The Secret, Book, and Scone Society by Ellery Adams
Nora Pennington has come to Miracle Springs, North Carolina to escape her previous life and to heal.  Living in a converted caboose and helping visitors to her bookstore Miracle Books, select books to help them heal, Nora has achieved a sense of satisfaction if not peace. The owner of the Gingerbread House, Hester, can bake comfort into her custom-made scones, while June works at the spa with hot springs, and Estella has her salon to pamper visitors.  Shortly after a visiting businessman has a consultation with Nora, her is found dead on the train tracks, a death the police quickly rule a suicide.  Though Nora knew Neil only a short time, she cannot believe Neil committed suicide and turns to the three other woman, as damaged as she, to band together in order to figure out what really happened to Neil, bring a killer to justice, and in the process, learn to trust each other, and to heal from the past, and forgive themselves.  This first book in a new series will welcome readers to the world of Miracle Springs and the warm, caring women who live there.  There are very few surprises to the murder investigation, though one revelation at the end is startling, adding a little more interest.  It is the setting and the four main characters that add charm and warmth to this mystery.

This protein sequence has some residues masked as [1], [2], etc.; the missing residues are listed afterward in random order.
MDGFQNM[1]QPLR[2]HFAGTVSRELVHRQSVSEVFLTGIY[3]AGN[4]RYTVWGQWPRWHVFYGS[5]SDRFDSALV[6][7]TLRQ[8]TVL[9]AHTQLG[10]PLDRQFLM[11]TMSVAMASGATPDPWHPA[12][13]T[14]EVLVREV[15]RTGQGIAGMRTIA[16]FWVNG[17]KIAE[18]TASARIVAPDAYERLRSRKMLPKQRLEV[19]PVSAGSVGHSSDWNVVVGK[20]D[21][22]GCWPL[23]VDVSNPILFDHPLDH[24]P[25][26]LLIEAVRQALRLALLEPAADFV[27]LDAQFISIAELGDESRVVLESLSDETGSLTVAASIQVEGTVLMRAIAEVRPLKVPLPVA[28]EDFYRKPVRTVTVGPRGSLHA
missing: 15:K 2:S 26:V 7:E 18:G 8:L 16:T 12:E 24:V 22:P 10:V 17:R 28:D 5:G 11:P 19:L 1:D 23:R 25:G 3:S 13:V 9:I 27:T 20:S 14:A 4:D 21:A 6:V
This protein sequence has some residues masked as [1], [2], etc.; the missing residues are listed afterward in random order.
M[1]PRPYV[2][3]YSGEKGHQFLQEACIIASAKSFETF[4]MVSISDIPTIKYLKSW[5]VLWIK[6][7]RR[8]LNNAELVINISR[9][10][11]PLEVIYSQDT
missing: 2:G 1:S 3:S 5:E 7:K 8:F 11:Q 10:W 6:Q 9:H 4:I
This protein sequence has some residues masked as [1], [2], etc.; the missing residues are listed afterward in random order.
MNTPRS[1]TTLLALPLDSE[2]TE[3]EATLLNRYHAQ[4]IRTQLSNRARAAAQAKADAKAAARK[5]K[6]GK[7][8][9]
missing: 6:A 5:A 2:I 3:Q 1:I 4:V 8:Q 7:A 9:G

Sweet Tea and Sympathy by Molly Harper
Chicago event planner Margot Cary has been fired after one of her society galas goes spectacularly wrong control.  Out of work with no hopes of getting an event planning job in the country thanks to a viral You Tube video, Margot is surprised when her great aunt Tootie invites Margot to the family compound in Lake Sackett, Georgia to work in her estranged family’s funeral home/bait shop.  Margot has had no contact with the McCready’s, including her father, since her mother moved from Lake Sackett with Margot when Margot was a toddler.  Overwhelmed by her extended, gregarious family, and their small town Southern ways, such as carbs, pork, and deep-frying everything, or knowing everyone’s business before they know it themselves, Margot vows to lick her wounds and get out of Lake Sackett as quickly as possible.  Slowly and surely, though, Margot realizes things aren’t all bad in Lake Sackett: she likes her family, is getting to know her father, and has caught the eye of the most eligible bachelor, elementary school principal Kyle Archer, who as a widow with two young daughters, comes with his own set of issues.  This first book in a new series welcomes readers to Lake Sackett with eccentric, loving characters, and invites them to sit and stay for a spell with a tall glass of sweet tea.